Figure 8: High-energy loss region.
Figure 8

High-resolution electron energy loss (HREELS) spectra from 1 to 4 eV of the INDO4: thick film (black), monolayer (green), monolayer annealed at 380 °C (red). Top-right inset ultraviolet–visible spectrum of pristine INDO4 molecule in acetone.

At 450 °C annealing temperature the formation of transverse chains is significantly increased (Fig. 4d). These covalently bonded transverse chains thus likely originate from a different and subsequent reaction pathway, whereby the epitaxial conditions are lost. In fact most transverse ribbons are seen as continuous extensions of the finite size [001]-aligned chains. The deviation from the [001] orientation allows for relaxing the epitaxial stress that limits the primary chain growth. At higher temperatures additional conformational configurations can be extensively explored, allowing for the activation of a supplemental reaction pathway for non-aligned monomers. Additional chain growth is possible because isolated and unreacted molecules are still available at high temperature, as mentioned above for the 350 °C experiment. Finally, at 500 °C, the structure does not show significant modification with respect to that obtained at 450 °C (Supplementary Fig. 13). The observation of preserved covalent nanoribbons after such high annealing temperature attests for their remarkably high robustness.

In this work, we introduced a chemical functionality to perform surface-supported C–H bond activation and homo-coupling reaction. The combination of STM imaging and HREEL spectroscopy proved very efficient to effectively characterize the chemical transformations. The presence of reactive functional groups (carbonyl oxygen) preserved along the reaction path greatly enhanced the epitaxy of the precursors, which most probably facilitated the coupling mechanism. Extended theoretical support would now be required to elucidate the complex mechanism usually encountered in such surface-supported C–C coupling69. In particular, the role of the prior hydrogen-bonded self-assembly is probably essential to the formation of the first dimerization steps. In fact the original precursor presented here is highly versatile and can produce a large variety of supramolecular or covalent structures on other coinage metal surfaces, as we will show in future publications. Our results confirm that the characterization tools employed in the blooming field of on-surface synthesis and the advanced description of such well-defined systems are able to provide an exquisite understanding of the fine physicochemical processes taking place.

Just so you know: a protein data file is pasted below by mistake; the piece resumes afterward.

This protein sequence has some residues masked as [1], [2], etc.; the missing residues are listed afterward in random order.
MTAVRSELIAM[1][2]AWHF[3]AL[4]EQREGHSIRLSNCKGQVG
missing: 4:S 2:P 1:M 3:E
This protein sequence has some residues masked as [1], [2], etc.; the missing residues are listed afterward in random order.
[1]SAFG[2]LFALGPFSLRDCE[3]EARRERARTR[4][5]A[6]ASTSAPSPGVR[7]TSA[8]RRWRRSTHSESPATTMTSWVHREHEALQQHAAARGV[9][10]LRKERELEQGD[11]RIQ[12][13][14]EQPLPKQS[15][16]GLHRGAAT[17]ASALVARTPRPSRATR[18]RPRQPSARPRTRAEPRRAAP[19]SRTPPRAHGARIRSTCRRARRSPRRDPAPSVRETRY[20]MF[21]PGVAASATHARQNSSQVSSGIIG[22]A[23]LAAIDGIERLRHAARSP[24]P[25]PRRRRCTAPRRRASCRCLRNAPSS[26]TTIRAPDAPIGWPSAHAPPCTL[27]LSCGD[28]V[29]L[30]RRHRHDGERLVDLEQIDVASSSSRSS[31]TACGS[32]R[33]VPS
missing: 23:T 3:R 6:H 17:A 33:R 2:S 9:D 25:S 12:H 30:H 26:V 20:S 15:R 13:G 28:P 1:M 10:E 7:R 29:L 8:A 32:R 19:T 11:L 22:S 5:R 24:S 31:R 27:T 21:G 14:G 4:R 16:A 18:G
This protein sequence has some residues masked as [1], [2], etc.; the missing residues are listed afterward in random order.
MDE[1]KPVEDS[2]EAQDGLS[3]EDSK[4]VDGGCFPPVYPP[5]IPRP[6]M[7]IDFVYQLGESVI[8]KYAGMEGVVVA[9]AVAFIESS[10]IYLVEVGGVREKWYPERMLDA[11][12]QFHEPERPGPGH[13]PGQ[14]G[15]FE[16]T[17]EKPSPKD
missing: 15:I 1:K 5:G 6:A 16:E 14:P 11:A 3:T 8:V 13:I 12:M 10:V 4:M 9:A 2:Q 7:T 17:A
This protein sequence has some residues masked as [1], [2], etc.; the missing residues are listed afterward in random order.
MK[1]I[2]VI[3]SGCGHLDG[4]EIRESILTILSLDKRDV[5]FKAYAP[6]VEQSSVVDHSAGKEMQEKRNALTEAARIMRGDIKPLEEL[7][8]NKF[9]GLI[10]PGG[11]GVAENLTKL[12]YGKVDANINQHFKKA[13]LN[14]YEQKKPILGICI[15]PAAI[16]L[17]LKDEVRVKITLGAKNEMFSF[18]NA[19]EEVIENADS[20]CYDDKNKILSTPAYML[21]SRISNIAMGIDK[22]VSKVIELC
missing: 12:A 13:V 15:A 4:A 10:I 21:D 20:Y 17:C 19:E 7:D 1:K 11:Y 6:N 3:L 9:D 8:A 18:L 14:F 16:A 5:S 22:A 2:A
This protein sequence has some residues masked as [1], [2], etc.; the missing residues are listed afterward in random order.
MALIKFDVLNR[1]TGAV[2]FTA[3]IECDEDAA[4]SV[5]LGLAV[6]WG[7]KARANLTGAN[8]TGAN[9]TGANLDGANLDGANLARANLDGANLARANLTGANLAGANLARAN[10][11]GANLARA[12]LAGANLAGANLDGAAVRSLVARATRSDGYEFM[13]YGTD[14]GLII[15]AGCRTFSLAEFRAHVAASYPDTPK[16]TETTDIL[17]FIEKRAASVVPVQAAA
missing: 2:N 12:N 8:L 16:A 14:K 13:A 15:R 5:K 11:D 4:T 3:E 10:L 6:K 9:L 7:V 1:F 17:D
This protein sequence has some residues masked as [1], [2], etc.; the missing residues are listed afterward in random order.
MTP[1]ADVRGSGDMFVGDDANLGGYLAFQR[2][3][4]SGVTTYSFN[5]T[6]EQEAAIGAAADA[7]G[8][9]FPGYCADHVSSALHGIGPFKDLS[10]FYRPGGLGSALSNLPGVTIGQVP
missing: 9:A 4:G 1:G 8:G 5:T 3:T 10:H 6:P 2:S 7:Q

Sample preparation

The experiments were performed in two distinct ultra-high vacuum systems working at base pressures in the low 10−10 mbar range and equipped with LEED and standard facilities for sample preparation. The first experimental set-up was used for the STM measurements while the second set-up was dedicated to combined STM/HREELS studies.

The single-crystal Ag(110) surface was cleaned by several cycles of Ar+ bombardment followed by annealing. INDO4 molecules were provided by Sigma-Aldrich as rare and unique chemical. The precursors were thoroughly degassed prior to deposition onto the atomically clean substrate held at different temperature (room temperature to 400 °C). No difference could be observed for the structures formed by room temperature deposition and subsequent annealing or by deposition on a hot substrate. The molecular powder was thermally sublimated from an evaporator heated to 150 °C for typical dosing time of 30 min to allow tuning the formation of well-ordered supramolecular or covalently bonded organic films.

STM measurements

The self-assemblies of as-deposited INDO4 supramolecular architecture and the molecular film modified by thermal treatment were studied with a commercial Omicron VT-STM system operated at room temperature. The STM images were acquired in constant current mode with typical tunnelling current IT≈0.3 nA and sample bias VT≈1–1.5 V. All images were subsequently calibrated using atomically resolved images of the well-known Ag(110) surface. Images were partly treated with the free software WSXM70. The STM images allow to unambiguously identify organization and orientation of single molecules in H-bonded networks, and to resolve important aspects of internal structure within covalent chains.

HREELS measurements

HREELS measurements were carried out using a VSI DELTA 0.5 spectrometer. All spectra were recorded with the same incident electron beam energy of 5.8 eV, measured from the cutoff of the loss spectra, and with a typical energetic resolution of about 5 meV, estimated from the full width at half maximum of the elastic peak. Scattering geometry: θi=θs=64° for specular geometry, θi=64°, θs=58° for off-specular. For the high-loss measurements in off-specular geometry: θi=64°, θs=48°.

UV/Vis measurements

Ultraviolet–visible data were carried out in acetone and measured using a double-beam spectrophotometer SAFAS DES 190, in the range from 350 to 900 nm with a typical resolution of 4 nm.

Infrared measurements

Infrared measurements were recorded from 400 to 4,000 cm−1 using a Bruker IFS 66/S Fourier transform infrared spectrometer equipped with a HgCdTe detector. The data were recorded on INDO4 powder, in attenuated total reflection (ATR) mode, using a Ge module and a typical resolution of 1 cm−1.

DFT calculations